This is not to say that there isn’t some creative license with the character. Scanty chainmail is not the warmest of garments but thankfully Sonja’s homeland in the Robert E. Howard world is a fairly large and warm land. And of course her armor doesn’t protect much physically but it serves another purpose.
As Sonja herself put it in one issue, “Men are easily distracted”. Throw in the fact that her speed is her greatest advantage in a fight and it makes sense she’d choose not to be weighed down with full-plate. Still, there is a fine line between showing a hint of exposed buttcheek and the chainmail thong that Cho and artists like him are so fond of drawing.
This creates an interesting problem for those of us in the business of bringing new readers into the comic book game. I know Sonja isn’t an empty-headed bimbo but a strong woman who uses her body as a weapon in more ways than one. But how does it look to the new reader? I can ramble on and on about the feminist underpinnings of the character and how she is a strong, independent woman in a world dominated by evil men and dark sorcery and it won’t do a thing for those who are wondering “Why does she have ass cleavage?”
And this leads us to consider a larger issue – at what point does cheesecake artwork stop being fun and start becoming exploitation? For that matter, at what point does the existence of beautiful women in comics start being exploitive?
Take the new Batwoman for example. Several people e-mailed to ask me my opinion concerning the fact that the new Batwoman was a lesbian. And my opinion was: why is this news?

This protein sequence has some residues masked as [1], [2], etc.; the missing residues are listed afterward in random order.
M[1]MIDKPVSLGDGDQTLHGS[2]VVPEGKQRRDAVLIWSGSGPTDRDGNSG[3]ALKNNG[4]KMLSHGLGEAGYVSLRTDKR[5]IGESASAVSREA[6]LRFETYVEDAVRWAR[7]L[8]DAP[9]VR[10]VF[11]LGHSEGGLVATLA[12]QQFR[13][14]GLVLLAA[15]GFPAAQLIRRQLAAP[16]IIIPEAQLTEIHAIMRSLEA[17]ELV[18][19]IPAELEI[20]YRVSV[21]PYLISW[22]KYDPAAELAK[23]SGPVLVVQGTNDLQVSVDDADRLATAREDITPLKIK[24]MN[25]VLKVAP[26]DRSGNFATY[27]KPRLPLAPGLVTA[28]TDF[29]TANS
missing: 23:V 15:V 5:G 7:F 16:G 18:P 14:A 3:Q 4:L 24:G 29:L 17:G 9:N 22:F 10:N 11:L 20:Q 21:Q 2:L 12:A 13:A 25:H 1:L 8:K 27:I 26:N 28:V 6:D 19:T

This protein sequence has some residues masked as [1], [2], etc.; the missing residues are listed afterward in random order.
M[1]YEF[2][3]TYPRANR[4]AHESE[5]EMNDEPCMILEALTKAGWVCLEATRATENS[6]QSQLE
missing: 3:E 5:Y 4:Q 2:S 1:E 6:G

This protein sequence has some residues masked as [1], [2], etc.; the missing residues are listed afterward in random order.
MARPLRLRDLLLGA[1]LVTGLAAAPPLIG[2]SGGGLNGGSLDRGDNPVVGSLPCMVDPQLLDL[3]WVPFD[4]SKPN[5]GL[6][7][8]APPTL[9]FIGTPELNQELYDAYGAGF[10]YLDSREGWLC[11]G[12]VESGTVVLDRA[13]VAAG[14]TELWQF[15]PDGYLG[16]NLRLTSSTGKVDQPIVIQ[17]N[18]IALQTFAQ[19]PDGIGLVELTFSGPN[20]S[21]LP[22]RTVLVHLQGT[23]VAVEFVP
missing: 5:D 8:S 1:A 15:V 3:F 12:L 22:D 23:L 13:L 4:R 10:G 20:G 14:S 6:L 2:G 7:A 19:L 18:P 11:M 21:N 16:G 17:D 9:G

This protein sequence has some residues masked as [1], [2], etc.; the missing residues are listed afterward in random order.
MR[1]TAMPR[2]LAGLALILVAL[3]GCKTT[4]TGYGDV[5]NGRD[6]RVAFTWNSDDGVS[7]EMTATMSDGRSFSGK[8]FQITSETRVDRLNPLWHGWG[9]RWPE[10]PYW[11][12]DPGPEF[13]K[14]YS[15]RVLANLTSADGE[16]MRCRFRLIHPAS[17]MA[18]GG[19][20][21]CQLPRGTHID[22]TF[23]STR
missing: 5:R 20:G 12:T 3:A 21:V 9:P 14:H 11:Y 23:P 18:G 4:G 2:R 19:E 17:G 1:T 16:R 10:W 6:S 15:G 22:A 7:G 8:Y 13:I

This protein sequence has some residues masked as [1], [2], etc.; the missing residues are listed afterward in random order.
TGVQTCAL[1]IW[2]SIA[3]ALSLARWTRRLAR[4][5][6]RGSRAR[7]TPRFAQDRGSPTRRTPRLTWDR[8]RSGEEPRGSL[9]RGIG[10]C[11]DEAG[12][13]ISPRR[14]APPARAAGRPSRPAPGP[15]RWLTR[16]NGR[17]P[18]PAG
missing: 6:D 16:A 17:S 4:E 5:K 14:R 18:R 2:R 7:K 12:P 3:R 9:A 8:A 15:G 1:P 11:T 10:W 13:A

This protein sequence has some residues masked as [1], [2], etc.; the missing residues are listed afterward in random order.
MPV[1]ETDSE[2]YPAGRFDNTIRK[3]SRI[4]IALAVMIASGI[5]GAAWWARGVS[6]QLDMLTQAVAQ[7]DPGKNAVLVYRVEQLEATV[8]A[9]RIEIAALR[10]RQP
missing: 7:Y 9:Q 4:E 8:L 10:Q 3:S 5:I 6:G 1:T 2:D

Actually, it probably IS news to the readers of the New York Times, which broke the story, so let me rephrase that. WHY IS THIS A BIG DEAL?
There have been lesbian characters in comic books before. Hell, Rene Montoya… one of the main characters of DC’s 52… is a lesbian. Maggie Sawyer, the head cop in Metropolis for years and late of the much missed Gotham Central? Lesbian, who managed to get her life-partner snuck into an episode of Superman: The Animated Series, no less.
Of course, the big deal is that this is a mainstream character… sort of… who is being outed. But as amused as I am that the Batwoman character, who was originally created along with Batgirl in the 50’s to counter charges made in the book Seduction of the Innocent that Batman and Robin were homosexual lovers, is now being used to promote the gay lifestyle, I am more disturbed by the wording used to describe the character.
To quote The New York Times ArticleKathy Kane is “…is a wealthy (socialite), buxom lipstick lesbian”. Now, on the odd chance that someone out there is unfamiliar with the term, a lipstick lesbian, at least in popular culture, is a slang term for any lesbian character whose homosexuality exists primarily to titillate heterosexual males. For an in depth example of this, see most of the characters on the Showtime series “The L-Word”, most of the women in a Girls Gone Wild video and indeed any bit of mainstream lesbian pornography.